Net Cost of Owning Versus Renting
Mr. Will Dunning, Chief Economist for Mortgage Professionals of Canada, released an insightful report called, Owning Versus Renting a Home in Canada, release September 2018.
Increase in Home Prices vs. Renting:
- According to the Canadian Real Estate Association, over the last twenty years, home prices in Canada have appreciated by an average of 6.2% per year.
- According to CMHC, rents over the past twenty years have increased by an average of 2.7% per year.
- Statistics Canada reports that during the same period, the average weekly wage rose from $573.47 in 1997 to $955.81 in 2017, or an average rise of 2.6% per year.
- RBC: Canadian Housing Affordability is at a 30-year low
Given the discrepancy, does home buying still make sense and are young people better off renting?
Yet Home Ownership is at an all-time high
Notwithstanding the perceived “deterioration in affordability” due to price increases, “Canadians remain highly interested in becoming homeowners, and they continue to succeed at buying homes.”
Mr. Dunning reports that compared to renting, those able to invest in ownership would be better off in the long term as opposed renting.
- He agrees that upfront monthly costs for renting can be cheaper in most locations.
- However, the net cost of owning a home compared to the comparable rental cost is less and more cost effective over time.
And that’s without considering a home’s appreciation.
The Net Cost of Owning Trumps Renting
Over time the cost of owning or renting will both rise. The net cost of owning, however, takes the following into account. The largest cost of ownership is the mortgage payment which typically becomes a fixed amount over the term of a mortgage contract, as in a five year term.
During this period, and with each mortgage payment, a portion of the principal is paid down increasing the owner’s equity in the home.
This savings effectively reduces cost resulting in a net cost savings.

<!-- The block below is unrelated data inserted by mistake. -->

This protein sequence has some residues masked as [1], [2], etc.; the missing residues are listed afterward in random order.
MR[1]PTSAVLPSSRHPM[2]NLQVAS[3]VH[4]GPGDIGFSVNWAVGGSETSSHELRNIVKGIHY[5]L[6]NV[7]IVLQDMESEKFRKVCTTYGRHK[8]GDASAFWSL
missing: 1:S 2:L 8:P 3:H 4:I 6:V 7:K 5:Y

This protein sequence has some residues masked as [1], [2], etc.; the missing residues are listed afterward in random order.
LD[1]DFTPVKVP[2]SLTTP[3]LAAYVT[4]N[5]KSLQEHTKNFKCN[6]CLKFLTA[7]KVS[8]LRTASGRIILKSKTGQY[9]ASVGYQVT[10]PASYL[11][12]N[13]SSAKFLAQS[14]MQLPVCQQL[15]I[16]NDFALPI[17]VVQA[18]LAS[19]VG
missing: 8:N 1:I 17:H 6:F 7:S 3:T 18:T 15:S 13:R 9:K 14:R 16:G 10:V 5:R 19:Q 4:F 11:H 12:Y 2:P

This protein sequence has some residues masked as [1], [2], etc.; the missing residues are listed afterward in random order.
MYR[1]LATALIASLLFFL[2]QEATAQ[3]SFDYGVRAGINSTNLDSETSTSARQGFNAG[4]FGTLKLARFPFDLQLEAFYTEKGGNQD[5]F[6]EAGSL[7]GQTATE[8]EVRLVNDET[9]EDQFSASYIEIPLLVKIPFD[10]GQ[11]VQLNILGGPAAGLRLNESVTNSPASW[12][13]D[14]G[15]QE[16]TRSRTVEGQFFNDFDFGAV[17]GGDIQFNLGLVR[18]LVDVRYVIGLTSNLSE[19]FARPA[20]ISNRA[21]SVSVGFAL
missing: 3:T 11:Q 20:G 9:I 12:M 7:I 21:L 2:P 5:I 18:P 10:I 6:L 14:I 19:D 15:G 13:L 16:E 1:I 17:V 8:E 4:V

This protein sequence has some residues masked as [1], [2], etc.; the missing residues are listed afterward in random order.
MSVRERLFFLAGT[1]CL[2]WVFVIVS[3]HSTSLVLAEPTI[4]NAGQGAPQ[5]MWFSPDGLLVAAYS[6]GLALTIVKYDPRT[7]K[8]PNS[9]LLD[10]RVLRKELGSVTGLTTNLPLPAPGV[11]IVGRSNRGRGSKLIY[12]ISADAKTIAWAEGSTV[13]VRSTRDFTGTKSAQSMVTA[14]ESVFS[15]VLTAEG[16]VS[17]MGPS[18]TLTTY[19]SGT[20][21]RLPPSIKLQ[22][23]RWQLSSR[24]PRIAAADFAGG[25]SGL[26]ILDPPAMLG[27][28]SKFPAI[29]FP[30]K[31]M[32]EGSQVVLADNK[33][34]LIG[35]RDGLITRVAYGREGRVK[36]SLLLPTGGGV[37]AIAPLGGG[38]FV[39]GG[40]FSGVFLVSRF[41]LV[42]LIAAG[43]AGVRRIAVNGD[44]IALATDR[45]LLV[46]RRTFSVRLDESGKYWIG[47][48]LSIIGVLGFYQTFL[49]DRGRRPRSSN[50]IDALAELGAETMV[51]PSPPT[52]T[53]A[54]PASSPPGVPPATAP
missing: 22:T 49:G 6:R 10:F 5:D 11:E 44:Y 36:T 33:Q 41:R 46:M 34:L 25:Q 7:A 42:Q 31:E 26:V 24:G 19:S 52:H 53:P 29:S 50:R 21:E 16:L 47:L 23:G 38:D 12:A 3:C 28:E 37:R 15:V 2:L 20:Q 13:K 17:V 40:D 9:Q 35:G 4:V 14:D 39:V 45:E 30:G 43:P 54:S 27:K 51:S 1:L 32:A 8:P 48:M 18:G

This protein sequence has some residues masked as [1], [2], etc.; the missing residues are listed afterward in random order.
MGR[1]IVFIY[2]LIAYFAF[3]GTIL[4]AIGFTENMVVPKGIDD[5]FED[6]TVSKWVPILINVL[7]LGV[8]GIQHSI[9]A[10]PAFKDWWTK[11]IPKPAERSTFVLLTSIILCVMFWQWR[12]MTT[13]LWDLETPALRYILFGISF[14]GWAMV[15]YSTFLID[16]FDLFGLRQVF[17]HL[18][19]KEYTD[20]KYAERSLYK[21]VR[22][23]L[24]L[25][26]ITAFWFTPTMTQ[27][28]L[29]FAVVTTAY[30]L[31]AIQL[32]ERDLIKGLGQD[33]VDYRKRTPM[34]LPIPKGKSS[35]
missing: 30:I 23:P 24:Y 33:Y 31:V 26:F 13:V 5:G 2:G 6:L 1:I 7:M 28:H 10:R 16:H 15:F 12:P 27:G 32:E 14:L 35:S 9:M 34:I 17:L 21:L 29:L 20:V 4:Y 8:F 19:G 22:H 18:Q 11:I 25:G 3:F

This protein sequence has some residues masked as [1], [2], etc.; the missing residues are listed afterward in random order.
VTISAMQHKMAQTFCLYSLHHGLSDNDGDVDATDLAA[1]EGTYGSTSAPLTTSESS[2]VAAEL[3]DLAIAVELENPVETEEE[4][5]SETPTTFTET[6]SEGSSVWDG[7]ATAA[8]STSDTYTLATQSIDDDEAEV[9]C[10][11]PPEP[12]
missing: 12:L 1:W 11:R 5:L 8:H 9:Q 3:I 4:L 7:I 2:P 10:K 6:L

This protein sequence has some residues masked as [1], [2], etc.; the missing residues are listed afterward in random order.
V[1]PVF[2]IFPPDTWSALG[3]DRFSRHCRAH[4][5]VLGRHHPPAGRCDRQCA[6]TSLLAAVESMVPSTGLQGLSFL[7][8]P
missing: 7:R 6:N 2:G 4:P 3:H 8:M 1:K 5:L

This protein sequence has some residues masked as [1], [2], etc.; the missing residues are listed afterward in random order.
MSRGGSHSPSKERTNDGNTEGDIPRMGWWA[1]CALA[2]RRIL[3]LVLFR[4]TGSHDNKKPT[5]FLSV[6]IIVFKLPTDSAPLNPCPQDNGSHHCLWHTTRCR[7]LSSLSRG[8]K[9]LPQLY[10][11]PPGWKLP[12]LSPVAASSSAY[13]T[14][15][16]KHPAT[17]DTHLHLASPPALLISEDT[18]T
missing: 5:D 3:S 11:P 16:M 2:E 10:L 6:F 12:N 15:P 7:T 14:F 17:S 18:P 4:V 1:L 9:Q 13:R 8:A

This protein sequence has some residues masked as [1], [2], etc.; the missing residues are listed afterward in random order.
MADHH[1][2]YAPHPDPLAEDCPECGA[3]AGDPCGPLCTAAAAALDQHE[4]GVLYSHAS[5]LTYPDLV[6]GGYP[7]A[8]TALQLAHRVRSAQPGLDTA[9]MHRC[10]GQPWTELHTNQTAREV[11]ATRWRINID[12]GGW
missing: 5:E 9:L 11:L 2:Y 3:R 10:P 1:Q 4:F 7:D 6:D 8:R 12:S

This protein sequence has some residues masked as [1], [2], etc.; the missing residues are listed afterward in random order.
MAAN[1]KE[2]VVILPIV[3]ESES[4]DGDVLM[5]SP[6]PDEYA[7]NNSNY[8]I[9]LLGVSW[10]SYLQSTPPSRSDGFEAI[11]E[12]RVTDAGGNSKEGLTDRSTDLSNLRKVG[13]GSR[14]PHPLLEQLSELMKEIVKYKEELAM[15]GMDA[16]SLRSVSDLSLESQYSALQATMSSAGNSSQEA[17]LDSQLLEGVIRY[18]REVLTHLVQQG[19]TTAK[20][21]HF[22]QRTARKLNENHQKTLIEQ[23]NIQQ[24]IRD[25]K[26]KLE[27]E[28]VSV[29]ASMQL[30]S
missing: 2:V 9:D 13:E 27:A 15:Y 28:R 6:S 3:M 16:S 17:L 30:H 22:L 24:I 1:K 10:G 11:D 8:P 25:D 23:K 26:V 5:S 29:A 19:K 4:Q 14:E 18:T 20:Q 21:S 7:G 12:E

Here is the Result on Average
According to Mr. Dunning, the result, based on a Canadian average price of $569,849, 20% down and a 3.25% over 25 years is as follows: On average, the cost of owning exceeds renting a similar home by about $541 per month.
Yet once the “the principal repayment is considered, the net cost of owning is $449 less than the cost of renting.”
Over 25 years or less, once the mortgage is paid off, he projects the cost of ownership to be about $1,549 per month versus $4,655 for renting a corresponding dwellings. What’s more, because the lifetime costs of housing is lower than that of tenants, owners have a greater opportunity to accumulate more savings tend to be better off financially.
How Does This Pan Out in Niagara
The regional overall average price year-to-date is about $470,000. Based on the same parameters as above, the net cost of owning exceeds the cost of renting by about $640. Minus the principal repayment, the net cost of owning is $380 less in the first month.
Over year one it’s about $6,400 less, given the principal repayment.
Other Housing Costs
Average annual increases for housing costs in Canada for the past 5 years:
Property taxes 2.8%;
Home insurance: 5.4%;
For full report, Google Owning versus Renting in Canada-Mortgage Professionals.